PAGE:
i pause to make sure he understands i’m serious, then continue.

“because, as you’ll recall, in the story the emperor, from his deathbed has sent a message to you the humble subject, and the tireless messenger struggles through an infinite series of walls, crowds, and obstacles, striving to bring you this message that never arrives…so that’s what imperial.msg is designed to mimic, the endless circuit of this message through the network…that’s the arty part, but as far as functionality goes, it’s pretty basic stuff.”

“but you see the dangers, you understand our concerns, right?” he leans in to say this as if to keep others from overhearing, but there’s no one else about.

“i do and i’m very sorry for any misunderstandings. even though i only do contract stuff for luddie’s group now and again, i have some family history here, i hope you understand i would never deliberately do anything to compromise country or company.”

“this is precisely what i’m trying to ascertain, your mum’s uncle taught here, right? an australian physicist knighted for his work with oppenheimer on the bomb, i believe. but luddie says you told him it’s your dad’s work that got you involved, so i’m a bit unclear, even after doing my homework.”

“where are you from?” i ask boldly.

i’d been wondering since he’d introduced himself where on earth to place his accent. it was so many different things at once, and yet it’s own thing entirely. he’d said “mum” just now and that was, finally, a major clue. i just had to ask.

“what?” he sounded surprised.

“where are you from? where were you born and bred?

“why do you ask?”

“because i’ve been trying to place your accent for about three hours now, and it’s defied me, and you just said ‘mum’ and i wanted to know…”

“please…” i continue in a mock plaintive voice. “it’s less awful for me if i feel there’s an exchange of information taking place here. otherwise, you know, i feel so used.” perhaps flirtatious joking would get him to talk.

“what are your guesses so far?” he asks. it seems to be working.

“well, at first i thought american, east-coast, but then i thought ah, clearly some kind of british accent i’ve not heard before, or maybe a south african who’s worked closely with americans for a long time, but every now and again, i hear something vaguely yiddish, like when you said ‘oppenheimer’ just then, so i can’t place it, i’m stumped.”

“wow, that’s damn good actually.” he laughs, takes a long, slow breath, and relents with a shy smile.

“i was born and raised here in england, in manchester, actually. my mother’s israeli, my dad’s american, both german jews, and i’ve lived in the states since i was 12, so you covered all the bases, actually, and i’m quite impressed.” he seemed genuine.

“so do I win anything?”

“no, because you gave up. you might have presented exactly those observations in a far more assertive light.”

“meanie.” i grumble, making a frowny face.

“tell you what, let’s walk and talk.” he pushed back from the table.

“i’ll have someone contact luddie, let him know how to reach you when and if he needs. you’re still on the clock and you and i, we’re just having a friendly chat, where you’ll fill me in and we’ll get you back to london as soon as possible. how does that sound?”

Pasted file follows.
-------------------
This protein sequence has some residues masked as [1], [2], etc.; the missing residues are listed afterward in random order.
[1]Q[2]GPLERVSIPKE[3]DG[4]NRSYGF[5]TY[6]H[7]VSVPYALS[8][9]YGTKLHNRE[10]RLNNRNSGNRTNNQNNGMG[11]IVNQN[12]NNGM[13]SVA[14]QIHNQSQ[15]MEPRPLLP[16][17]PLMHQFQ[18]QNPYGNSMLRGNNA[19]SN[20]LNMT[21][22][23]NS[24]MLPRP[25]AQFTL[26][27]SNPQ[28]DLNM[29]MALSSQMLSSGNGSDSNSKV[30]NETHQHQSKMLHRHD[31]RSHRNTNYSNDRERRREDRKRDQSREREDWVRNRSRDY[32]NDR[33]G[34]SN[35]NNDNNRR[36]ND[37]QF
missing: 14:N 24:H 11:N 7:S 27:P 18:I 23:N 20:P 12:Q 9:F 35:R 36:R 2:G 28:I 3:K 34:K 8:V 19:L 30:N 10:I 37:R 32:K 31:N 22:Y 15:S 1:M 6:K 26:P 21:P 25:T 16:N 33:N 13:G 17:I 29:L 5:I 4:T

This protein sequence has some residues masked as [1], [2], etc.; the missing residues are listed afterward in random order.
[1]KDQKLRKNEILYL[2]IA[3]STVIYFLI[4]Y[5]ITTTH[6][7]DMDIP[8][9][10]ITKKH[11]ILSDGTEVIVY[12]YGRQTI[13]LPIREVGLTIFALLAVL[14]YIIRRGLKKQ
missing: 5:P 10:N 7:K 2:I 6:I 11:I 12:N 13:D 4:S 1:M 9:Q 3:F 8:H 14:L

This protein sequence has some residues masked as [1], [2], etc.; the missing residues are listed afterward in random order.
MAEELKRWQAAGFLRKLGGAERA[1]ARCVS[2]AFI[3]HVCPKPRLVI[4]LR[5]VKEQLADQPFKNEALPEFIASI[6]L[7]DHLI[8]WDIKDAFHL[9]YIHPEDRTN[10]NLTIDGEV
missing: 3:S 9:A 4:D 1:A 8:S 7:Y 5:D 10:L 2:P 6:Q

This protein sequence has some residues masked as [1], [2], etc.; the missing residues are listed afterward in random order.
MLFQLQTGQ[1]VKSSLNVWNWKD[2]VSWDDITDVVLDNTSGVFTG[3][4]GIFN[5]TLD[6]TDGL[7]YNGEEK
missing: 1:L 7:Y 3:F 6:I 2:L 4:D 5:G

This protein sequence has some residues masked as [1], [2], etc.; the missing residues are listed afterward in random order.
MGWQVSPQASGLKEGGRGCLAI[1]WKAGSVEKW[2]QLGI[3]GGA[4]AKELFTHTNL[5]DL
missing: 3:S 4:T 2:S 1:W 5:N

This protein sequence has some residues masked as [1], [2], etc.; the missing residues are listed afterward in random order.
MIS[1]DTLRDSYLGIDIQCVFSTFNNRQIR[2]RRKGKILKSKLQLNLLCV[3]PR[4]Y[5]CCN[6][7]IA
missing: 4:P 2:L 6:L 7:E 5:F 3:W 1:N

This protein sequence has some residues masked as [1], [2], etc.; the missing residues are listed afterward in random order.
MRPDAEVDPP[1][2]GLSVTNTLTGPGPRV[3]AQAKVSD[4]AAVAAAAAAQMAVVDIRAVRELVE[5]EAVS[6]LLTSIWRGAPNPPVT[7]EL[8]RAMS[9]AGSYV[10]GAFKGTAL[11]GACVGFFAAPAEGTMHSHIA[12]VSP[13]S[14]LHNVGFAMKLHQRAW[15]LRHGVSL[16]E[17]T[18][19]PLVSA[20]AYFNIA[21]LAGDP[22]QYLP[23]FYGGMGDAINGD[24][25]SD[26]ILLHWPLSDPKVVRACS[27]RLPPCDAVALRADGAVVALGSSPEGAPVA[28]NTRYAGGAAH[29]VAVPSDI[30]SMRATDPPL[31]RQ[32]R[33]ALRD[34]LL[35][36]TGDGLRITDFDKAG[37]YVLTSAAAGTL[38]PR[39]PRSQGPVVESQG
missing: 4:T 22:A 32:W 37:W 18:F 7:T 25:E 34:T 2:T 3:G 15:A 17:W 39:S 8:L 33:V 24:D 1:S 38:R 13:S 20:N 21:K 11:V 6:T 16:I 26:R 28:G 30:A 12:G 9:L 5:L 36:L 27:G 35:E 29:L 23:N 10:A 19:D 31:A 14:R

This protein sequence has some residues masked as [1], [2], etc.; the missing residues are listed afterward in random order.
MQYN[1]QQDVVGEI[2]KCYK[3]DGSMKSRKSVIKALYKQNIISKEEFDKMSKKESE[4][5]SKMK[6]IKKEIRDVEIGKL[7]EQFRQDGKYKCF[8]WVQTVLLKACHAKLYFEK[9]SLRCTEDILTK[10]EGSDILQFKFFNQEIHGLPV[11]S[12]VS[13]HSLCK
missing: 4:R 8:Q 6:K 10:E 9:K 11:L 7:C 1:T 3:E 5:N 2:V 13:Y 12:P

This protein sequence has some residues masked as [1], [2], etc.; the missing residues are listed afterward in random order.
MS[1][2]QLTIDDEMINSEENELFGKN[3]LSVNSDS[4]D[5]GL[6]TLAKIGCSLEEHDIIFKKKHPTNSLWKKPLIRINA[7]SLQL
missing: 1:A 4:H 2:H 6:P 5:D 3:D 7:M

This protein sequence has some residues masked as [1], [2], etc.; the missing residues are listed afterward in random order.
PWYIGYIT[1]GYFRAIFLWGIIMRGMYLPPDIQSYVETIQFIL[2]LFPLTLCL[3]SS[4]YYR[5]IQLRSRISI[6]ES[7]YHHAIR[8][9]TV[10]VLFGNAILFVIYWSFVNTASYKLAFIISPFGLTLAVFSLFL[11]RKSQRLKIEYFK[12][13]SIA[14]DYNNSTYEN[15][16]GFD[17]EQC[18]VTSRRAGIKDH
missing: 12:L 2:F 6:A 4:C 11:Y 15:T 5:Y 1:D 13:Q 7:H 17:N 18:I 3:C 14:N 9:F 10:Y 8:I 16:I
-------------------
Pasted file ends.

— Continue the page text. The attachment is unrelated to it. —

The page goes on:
i watched as he stood, put on his well-made raincoat, and put the papers back in the briefcase.

“that sounds peachy” i said. and it did.

i relish few things better than a morning walk and the streets of this medieval city were as fine a place as any for such undertaking.

mouse events and other tiny trajedies

August 14th, 2004

“did you really think this would fool, anyone?” the man was clearly talking to me but, just awakened, i had no idea what “this” was.

he held out an eight-by-ten glossy which i took and held under the table lamp.


“hey, it’s my desktop back home in california.” i tried to sound as gee-whiz american as i could.

“yes, well, in that case, perhaps you wouldn’t mind explaining why it’s set up to look like you’re there active, working, sending email, and playing games, when you’ve been over here in england the last ten days?”

“yeah, sure” i say, but i want a moment to clear my eyes and size up the people in the room. i would’ve killed for a cup of tea, but that was proably out of the question.

“you’re going to laugh when you understand, it’s all because of that game, that’s not subterfuge, that’s what it’s set up for, that’s what the spoofing is for!”

“and those open relays, are they part of a game, too?” it was mr. killjoy back from the undead.

“hello again,” i say brightly, “no, you’re right, they’re not part of the game, though they do help me there, but i’m happy to close ’em up toute suite, if that’s what you’d like.” i pray to god this move, this deferential nod, is seen as sincere rather than sarcastic.

“what we’d like,” said the man who had handed me the picture, “is an accounting of all spoofed activity originating from this machine since october 19.”

“okay, well, for itemized details i’d have to look at logs, but here’s the big picture and it’s pretty simple.” i’m scared and can hear it in my voice. they won’t hear it, i reassure myself. they don’t know what i’m like when not being questioned in a freezing, windowless room by a cadre of preppy-looking spooks. or is it spooky-looking preps? fear only exacerbates the interior monologue of quips.

“i play this game online and as you play you gain experience and move up in levels, accumulating skills and other valuable items and powers. if i don’t login for two weeks, it’ll cost me. i’ll not only fall behind, i’ll become vulnerable to more extreme challenges. so this is what i set up when i’m away…”